In November of 1969 sixty-five pilgrims traveling with Gurudeva through South India met a most remarkable man. We had attended puja that afternoon at the Palani Hills temple and were driving across the broad plains toward Madras. It was early evening when we came to a small village called Poondy, not far from Tiruvannamalai. We had come to meet a rare human being - known only as Poondyswami.
Months earlier, as we planned our India Odyssey, we had heard about Poondyswami. His story begins sometime around 1959 when villagers found a man, unknown to them, seated beside a river on the outskirts of Poondy. From day to day he sat, inwardly immersed in what was obviously a deep contemplative state and to all appearances oblivious to those who went in curiosity to see him, oblivious too of the rains and hot Indian sun to which he was constantly exposed. They began to care for him, to feed him each day. Not knowing who he was or where he was from, they christened him "Poondyswami," the swami of Poondy. That was to be the only name he was ever known by.
A few months passed and Poondyswami was carried into the village where it would be easier to care for him. He did not object. He did not thank his patrons. He seemed altogether indifferent to his external circumstances. He was the same if it rained, the same if the sun scorched the earth he sat upon. He never walked. He never even stood.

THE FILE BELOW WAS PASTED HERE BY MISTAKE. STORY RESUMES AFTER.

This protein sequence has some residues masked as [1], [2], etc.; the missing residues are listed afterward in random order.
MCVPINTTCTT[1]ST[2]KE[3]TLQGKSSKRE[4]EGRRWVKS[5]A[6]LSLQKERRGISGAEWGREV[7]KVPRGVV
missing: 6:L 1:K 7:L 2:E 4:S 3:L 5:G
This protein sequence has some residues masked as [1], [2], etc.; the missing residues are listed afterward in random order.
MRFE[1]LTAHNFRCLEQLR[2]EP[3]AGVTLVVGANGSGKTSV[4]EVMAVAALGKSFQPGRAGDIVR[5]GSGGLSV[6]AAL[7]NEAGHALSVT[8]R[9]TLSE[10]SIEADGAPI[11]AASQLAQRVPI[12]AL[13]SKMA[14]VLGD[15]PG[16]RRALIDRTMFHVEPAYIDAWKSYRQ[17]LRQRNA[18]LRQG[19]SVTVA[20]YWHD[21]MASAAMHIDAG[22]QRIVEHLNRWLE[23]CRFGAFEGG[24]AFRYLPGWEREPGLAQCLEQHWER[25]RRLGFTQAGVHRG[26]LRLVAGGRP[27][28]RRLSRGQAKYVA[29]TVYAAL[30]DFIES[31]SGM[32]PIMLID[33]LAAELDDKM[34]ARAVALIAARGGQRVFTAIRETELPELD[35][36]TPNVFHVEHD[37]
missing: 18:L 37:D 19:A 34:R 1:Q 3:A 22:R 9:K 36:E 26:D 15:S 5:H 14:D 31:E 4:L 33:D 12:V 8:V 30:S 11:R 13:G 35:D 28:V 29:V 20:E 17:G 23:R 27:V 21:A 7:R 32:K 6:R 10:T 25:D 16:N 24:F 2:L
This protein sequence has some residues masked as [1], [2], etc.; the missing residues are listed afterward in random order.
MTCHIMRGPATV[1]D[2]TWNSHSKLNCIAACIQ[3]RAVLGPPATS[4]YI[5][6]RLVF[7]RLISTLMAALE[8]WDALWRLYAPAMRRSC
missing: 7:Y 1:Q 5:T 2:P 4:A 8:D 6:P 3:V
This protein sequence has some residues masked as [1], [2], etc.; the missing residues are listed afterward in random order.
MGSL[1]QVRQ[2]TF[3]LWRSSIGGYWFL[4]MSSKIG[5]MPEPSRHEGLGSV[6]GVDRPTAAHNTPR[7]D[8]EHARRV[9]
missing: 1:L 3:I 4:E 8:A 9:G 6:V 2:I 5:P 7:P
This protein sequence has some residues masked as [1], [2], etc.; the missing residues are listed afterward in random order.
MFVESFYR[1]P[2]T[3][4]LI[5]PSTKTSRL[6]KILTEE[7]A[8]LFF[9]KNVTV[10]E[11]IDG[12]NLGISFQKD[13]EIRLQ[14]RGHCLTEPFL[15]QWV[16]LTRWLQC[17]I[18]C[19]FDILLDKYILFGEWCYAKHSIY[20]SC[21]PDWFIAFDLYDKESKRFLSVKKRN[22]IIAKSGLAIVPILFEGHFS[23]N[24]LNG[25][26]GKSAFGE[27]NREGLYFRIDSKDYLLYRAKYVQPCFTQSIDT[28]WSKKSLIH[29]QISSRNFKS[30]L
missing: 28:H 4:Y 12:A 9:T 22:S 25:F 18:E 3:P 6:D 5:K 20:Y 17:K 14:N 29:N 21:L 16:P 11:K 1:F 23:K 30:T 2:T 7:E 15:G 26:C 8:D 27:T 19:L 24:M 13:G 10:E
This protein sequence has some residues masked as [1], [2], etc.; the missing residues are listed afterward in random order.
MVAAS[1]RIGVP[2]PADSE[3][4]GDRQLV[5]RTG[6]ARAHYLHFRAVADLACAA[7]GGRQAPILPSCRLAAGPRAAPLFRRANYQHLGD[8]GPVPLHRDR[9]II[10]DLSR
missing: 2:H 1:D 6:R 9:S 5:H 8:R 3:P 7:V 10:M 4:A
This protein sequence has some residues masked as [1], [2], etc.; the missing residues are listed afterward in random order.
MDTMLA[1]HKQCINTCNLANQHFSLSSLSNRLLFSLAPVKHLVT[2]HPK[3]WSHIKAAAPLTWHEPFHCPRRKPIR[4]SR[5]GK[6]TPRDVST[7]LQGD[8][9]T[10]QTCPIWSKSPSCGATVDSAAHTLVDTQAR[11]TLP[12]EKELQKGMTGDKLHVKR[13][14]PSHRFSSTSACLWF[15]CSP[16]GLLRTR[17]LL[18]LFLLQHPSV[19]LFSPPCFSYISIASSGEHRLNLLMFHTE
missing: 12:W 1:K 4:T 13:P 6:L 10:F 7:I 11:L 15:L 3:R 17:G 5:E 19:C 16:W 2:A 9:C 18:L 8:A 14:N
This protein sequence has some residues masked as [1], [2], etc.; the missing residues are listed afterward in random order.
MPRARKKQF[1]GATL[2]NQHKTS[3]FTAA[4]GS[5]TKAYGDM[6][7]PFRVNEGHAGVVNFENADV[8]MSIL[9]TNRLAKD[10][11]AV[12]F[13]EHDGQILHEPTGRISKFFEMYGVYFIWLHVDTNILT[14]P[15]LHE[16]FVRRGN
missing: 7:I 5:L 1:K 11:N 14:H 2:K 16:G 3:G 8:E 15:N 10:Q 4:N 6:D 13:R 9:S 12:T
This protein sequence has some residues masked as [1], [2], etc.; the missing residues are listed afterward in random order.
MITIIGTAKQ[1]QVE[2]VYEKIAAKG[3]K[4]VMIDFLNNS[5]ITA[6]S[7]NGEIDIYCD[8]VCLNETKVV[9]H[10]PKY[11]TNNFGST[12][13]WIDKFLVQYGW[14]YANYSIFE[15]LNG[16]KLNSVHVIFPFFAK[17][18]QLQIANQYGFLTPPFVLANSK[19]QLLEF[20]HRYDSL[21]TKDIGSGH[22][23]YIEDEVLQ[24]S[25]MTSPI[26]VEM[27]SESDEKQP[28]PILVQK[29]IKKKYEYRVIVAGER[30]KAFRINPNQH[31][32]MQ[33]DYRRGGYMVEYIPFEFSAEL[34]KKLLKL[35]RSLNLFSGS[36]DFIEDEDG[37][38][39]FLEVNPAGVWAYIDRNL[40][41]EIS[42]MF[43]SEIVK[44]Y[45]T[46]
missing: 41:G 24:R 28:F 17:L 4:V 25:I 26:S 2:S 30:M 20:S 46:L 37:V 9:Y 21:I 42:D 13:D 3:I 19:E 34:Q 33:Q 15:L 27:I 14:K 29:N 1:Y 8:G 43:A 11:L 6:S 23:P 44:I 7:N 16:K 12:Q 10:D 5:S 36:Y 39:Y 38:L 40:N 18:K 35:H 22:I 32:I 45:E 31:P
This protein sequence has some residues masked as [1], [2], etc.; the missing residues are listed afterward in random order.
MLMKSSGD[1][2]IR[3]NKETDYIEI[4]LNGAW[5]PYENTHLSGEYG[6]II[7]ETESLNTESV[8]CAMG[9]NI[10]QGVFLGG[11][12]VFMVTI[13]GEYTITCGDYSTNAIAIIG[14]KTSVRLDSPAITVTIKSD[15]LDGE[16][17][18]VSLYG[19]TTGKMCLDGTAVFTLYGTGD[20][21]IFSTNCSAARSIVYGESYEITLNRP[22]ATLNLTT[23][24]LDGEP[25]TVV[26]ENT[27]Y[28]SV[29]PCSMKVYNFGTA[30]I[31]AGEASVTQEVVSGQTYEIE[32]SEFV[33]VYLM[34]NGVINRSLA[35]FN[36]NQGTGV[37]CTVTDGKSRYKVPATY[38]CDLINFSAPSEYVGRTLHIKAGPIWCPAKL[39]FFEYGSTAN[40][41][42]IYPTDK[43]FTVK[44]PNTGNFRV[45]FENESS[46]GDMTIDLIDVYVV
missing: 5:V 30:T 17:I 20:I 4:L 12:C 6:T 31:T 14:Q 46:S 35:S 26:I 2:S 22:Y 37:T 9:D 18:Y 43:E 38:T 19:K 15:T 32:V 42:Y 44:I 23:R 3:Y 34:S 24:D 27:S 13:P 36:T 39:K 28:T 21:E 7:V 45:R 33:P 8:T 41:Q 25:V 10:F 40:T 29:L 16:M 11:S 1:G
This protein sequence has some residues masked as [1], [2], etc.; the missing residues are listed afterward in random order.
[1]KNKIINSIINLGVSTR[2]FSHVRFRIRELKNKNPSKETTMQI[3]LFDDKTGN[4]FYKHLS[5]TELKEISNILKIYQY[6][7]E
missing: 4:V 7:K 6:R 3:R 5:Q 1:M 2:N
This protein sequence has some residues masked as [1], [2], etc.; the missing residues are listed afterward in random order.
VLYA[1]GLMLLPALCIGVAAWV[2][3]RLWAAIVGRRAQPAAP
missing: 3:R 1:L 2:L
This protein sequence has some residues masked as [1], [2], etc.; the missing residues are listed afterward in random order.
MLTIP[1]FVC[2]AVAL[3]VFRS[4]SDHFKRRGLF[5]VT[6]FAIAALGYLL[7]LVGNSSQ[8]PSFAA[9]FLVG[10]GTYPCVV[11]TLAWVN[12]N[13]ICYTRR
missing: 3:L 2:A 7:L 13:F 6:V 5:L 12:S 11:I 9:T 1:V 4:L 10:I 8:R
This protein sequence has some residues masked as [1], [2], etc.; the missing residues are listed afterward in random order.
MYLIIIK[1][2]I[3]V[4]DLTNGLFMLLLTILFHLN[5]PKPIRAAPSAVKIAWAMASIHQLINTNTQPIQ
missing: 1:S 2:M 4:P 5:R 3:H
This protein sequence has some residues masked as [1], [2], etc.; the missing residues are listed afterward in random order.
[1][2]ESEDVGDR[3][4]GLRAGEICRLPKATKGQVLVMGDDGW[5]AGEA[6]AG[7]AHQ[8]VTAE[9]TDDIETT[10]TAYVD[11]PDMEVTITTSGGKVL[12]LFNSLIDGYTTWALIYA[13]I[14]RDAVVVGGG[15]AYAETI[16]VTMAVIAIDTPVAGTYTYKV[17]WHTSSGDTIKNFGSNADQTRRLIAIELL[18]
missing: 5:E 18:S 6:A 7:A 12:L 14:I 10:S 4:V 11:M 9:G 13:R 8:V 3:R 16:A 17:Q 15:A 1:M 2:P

The villagers built a simple thatched shelter over Poondyswami. Years later, as their admiration grew and his inner state radiated its influence far beyond the village, they built a fine shrine there on the roadside where Poondyswami could live in some comfort. He was well cared for, loved and admired and marveled at. Wealth was offered to him, and distributed in his name to various charities. His advice was sought, sometimes to be answered in a knowing silence and sometimes directly. But Poondyswami did not allow all this adulation and the thousands of people who came to be in his presence to distract him from his communion. He was the same when alone as when they were there with him, at peace with himself and the universe.
At our twilight meeting, we went to Poondyswami, offering him fruits and flowers. He was bedecked with garlands and besmeared with Holy Ash. He did not seem much aware of us although we were without doubt the largest group ever to come to him. We offered to his caretakers a contribution for his care and to his charities. One among us ventured a question, "Swamiji, why is it that you never move from this hut?" The answer was quiet, almost inaudible, and as he spoke it he looked not at his inquisitor but into space with a luminescent gaze that seemed to use to be that of a man looking directly into the face of Truth, "Mind" absorbed in God. Nowhere to go."
Last month Poondyswami died, and while we lament his passing for our own loss we rejoice is knowing that there has been little change for him. He had attained a truly remarkable state of consciousness which we can only begin to grasp, but his attainment makes our grasping of it all the more hopeful. To have met such a man once in a lifetime is beyond forgetting.
Article copyright Himalayan Academy.
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